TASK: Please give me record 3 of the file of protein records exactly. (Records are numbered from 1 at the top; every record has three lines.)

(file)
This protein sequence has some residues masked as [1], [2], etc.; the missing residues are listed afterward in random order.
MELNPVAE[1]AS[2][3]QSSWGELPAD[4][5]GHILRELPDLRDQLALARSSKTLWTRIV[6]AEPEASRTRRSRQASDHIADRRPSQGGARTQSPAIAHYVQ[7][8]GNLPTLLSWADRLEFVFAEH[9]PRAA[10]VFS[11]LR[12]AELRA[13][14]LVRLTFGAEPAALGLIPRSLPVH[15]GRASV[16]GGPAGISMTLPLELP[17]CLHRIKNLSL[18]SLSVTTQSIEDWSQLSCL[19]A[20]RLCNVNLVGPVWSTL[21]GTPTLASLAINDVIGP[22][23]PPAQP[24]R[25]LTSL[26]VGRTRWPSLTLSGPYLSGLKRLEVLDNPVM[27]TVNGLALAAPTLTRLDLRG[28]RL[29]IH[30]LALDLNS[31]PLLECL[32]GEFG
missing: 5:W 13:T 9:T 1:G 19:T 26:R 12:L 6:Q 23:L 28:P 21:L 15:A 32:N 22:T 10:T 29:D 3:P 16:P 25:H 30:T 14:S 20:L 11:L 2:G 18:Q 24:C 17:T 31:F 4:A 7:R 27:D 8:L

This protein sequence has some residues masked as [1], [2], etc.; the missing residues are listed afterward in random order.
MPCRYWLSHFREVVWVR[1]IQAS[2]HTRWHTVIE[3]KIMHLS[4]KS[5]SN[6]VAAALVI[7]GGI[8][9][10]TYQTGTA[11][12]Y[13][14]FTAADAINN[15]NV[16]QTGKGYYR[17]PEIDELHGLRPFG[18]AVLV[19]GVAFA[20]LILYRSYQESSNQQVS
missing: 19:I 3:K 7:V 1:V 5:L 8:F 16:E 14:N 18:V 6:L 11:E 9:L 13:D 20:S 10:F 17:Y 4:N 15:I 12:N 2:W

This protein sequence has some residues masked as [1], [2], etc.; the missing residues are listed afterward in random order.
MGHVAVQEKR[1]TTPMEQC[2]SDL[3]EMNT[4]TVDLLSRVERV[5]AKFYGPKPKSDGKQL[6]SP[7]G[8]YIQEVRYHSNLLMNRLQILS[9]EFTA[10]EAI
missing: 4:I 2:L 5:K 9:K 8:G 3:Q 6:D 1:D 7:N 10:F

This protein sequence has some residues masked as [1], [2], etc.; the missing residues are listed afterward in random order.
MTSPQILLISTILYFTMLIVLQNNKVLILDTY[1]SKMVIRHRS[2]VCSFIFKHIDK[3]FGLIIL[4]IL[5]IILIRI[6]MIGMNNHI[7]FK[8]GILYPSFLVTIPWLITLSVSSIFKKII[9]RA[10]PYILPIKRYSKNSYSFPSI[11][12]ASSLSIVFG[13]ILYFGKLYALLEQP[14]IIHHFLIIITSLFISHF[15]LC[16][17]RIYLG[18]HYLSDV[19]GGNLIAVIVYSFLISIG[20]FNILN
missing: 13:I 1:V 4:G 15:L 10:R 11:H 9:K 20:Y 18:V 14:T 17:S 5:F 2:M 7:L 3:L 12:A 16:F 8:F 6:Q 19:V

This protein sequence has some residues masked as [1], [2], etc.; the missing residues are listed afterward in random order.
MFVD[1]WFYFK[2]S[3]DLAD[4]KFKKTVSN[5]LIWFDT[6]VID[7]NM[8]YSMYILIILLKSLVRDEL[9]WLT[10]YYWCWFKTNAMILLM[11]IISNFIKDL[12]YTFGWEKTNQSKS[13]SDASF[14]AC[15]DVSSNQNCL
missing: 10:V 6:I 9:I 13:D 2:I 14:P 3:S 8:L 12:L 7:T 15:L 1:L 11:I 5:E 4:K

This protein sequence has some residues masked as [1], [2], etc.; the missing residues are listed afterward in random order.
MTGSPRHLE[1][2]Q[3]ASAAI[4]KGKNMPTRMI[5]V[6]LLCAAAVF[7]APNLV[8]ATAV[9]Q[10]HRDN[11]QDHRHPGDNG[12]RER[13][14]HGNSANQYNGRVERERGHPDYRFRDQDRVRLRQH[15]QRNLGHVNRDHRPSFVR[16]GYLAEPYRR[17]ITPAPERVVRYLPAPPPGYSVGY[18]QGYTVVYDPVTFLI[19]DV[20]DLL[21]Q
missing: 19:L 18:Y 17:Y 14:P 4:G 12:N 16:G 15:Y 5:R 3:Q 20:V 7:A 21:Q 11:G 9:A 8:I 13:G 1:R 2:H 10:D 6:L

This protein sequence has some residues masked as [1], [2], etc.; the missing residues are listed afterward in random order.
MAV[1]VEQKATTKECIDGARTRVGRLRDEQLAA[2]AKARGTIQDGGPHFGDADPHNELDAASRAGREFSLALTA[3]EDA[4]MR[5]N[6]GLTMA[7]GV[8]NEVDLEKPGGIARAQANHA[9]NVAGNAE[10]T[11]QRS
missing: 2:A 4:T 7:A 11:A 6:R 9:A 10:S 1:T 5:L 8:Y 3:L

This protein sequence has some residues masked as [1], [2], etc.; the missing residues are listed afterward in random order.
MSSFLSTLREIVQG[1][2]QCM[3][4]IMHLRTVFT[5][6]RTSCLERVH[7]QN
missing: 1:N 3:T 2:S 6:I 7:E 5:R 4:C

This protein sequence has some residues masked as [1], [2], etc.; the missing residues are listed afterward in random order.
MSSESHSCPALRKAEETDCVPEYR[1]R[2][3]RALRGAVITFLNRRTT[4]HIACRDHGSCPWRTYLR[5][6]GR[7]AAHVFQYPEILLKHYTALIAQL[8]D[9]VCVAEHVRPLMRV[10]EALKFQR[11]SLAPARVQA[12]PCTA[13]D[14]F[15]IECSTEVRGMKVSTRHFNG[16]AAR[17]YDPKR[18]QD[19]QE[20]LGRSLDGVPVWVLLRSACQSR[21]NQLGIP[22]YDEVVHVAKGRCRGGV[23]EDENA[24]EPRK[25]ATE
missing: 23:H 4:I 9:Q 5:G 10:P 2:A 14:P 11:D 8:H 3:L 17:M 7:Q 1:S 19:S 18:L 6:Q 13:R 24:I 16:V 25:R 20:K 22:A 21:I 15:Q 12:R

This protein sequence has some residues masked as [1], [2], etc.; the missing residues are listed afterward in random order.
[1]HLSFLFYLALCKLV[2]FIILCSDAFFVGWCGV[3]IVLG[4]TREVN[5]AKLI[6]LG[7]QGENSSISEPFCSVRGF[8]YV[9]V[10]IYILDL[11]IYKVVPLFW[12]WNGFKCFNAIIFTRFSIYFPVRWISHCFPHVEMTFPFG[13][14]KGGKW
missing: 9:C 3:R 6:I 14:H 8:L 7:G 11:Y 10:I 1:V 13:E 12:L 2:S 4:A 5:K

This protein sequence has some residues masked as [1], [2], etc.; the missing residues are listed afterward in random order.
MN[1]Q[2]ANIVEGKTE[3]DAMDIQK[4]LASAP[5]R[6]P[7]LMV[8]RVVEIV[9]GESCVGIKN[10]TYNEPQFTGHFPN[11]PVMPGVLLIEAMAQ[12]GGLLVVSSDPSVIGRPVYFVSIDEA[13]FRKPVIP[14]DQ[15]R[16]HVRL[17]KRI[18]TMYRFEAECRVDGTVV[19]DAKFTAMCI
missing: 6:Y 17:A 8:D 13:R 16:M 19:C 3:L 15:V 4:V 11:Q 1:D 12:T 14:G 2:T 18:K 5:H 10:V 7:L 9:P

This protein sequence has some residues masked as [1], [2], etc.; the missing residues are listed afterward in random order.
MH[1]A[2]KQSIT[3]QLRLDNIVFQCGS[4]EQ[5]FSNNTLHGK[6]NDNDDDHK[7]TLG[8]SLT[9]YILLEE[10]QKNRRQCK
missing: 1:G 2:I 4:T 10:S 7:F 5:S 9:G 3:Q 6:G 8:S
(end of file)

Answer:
This protein sequence has some residues masked as [1], [2], etc.; the missing residues are listed afterward in random order.
MGHVAVQEKR[1]TTPMEQC[2]SDL[3]EMNT[4]TVDLLSRVERV[5]AKFYGPKPKSDGKQL[6]SP[7]G[8]YIQEVRYHSNLLMNRLQILS[9]EFTA[10]EAI
missing: 4:I 2:L 5:K 9:K 8:G 3:Q 6:D 1:D 7:N 10:F